Implementing SSIS Package Configurations

Monday Jul 26th 2010 by Marcin Policht

Marcin Policht demonstrates how to leverage SQL Server Integration Services (SSIS) package variables in order to modify SSIS properties without directly editing package content.

Marcin Policht demonstrates how to leverage SQL Server Integration Services (SSIS) package variables in order to modify SSIS properties without directly editing package content.

How to Implement Package Variables in SQL Server 2008 illustrated how to leverage package variables in order to promote code reusability. This was accomplished by replacing hard-coded values assigned to properties of individual package components (such as database connection strings or file paths in data flow sources and destinations as well as criteria used to evaluate output of the Conditional Split Transformation) with user defined variables. Now it is time to extend this concept by demonstrating different ways of modifying the values of these properties without directly editing package content. We will start by presenting an approach that relies on package configurations (whose general characteristics were covered in The Advantages of Using Variables in SSIS Package Configurations).

In this presentation, we will continue working with our sample package, intended to extract a subset of rows from the vEmployee view in the AdventureWorks database based on the match on the City field. The package consists of five components - OLE DB Connection with the corresponding OLE DB Source providing access to the data source, Conditional Split Transformation redirecting rows matching our criteria to a designated output, and Flat File Connection Manager with its Flat File Destination where the results are stored. The first of them has its connection string represented by an expression containing srcServer and srcDatabase variables with the package scope residing in the User namespace (taking the form of @[User::srcServer] and @[User::srcDatabase], respectively). Similarly, Flat File Connection Manager relies on the dstFilePath User variable (in the format @[User:dstFilePath]) to identify the location and name of the output file. Finally, our criterion defined in the Conditional Split Transformation is based on comparison against a value of the City variable residing in the User namespace and scoped on the Data Flow Task level (and expressed as @[User:City]).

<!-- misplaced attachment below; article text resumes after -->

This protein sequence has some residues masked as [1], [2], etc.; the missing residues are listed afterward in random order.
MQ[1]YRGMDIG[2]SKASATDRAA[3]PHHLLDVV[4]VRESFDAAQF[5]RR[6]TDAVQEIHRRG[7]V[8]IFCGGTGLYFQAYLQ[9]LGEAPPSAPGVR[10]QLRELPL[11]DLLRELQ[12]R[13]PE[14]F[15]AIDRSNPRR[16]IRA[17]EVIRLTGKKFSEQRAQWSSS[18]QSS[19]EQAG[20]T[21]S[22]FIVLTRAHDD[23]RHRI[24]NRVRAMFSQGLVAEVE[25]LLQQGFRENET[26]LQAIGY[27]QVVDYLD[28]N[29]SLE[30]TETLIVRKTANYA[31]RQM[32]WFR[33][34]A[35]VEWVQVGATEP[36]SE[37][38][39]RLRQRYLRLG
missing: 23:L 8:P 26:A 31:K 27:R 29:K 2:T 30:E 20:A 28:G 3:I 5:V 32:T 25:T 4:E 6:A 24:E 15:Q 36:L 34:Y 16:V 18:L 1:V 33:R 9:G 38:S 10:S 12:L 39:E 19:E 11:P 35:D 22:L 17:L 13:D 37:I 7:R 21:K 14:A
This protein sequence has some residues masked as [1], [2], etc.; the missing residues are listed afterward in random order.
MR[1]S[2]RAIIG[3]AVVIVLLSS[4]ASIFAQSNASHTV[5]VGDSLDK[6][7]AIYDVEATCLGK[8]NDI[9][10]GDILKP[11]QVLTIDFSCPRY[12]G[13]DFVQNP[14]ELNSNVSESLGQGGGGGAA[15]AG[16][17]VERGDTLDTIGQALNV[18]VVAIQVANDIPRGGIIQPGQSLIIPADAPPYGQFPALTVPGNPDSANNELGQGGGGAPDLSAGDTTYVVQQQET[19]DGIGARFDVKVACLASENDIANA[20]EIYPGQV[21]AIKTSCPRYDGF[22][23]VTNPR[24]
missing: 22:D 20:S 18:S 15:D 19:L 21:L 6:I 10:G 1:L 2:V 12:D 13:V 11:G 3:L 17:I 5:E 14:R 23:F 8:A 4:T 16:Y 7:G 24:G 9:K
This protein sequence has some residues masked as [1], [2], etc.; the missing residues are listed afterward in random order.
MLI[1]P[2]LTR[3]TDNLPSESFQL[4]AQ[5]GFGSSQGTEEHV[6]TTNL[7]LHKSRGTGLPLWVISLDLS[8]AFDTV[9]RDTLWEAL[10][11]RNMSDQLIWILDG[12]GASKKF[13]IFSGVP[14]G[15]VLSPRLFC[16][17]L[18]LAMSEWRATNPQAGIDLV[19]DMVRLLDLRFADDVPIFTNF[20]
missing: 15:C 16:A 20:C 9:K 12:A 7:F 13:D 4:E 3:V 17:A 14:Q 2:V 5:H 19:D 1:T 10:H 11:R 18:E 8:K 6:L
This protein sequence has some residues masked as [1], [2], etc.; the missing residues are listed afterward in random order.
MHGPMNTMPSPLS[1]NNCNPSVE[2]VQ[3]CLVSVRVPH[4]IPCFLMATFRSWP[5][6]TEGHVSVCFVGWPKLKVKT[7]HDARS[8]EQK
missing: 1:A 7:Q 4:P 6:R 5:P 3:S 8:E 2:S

While you can change the values of each of these variables relatively easily from the Business Intelligence Development Studio (via its Variables floating window), such action involves package modifications, which introduces maintenance overhead. However, this extra step can be avoided by taking advantage of package configurations (as we will explain later, there are also other ways of accomplishing the same goal).

As we have described earlier, SQL Server 2008 Integration Services supports five different configuration types, categorized (according to the storage type each of them depends on) as XML configuration file, registry entry, parent package variable, SQL Server, and environment variable. Selecting the most appropriate one (and implementation details that follow) would depend on your specific requirements; however the basic principle in each case remains the same. In our demonstration, for the sake of simplicity, we will first present the most straightforward one, which utilizes environment variables.

Start by defining environment variables that target the same configuration settings, which were previously implemented with the help of package variables. This is most commonly done using the Environment Variables dialog box, accessible via the Advanced tab of the System Properties window (to display it, activate System applet in the Control Panel). Click on the New... command button in its lower section (containing the list of System variables) to activate the New System Variable dialog box. Type in srcServer it its upper textbox, labeled Variable name (note that our choice of environment variable name is intended to reflect its relationship with the package variable, however, this decision is arbitrary and no specific naming convention is required in this case), followed by the name of the target SQL Server instance underneath (specifying this way the Variable value). Click on OK to finalize both entries. Repeat the same sequence of steps for srcDatabase (set to AdventureWorks), dstFilePath (representing location and name of the output file), and City (representing the city where employees we are interested in reside).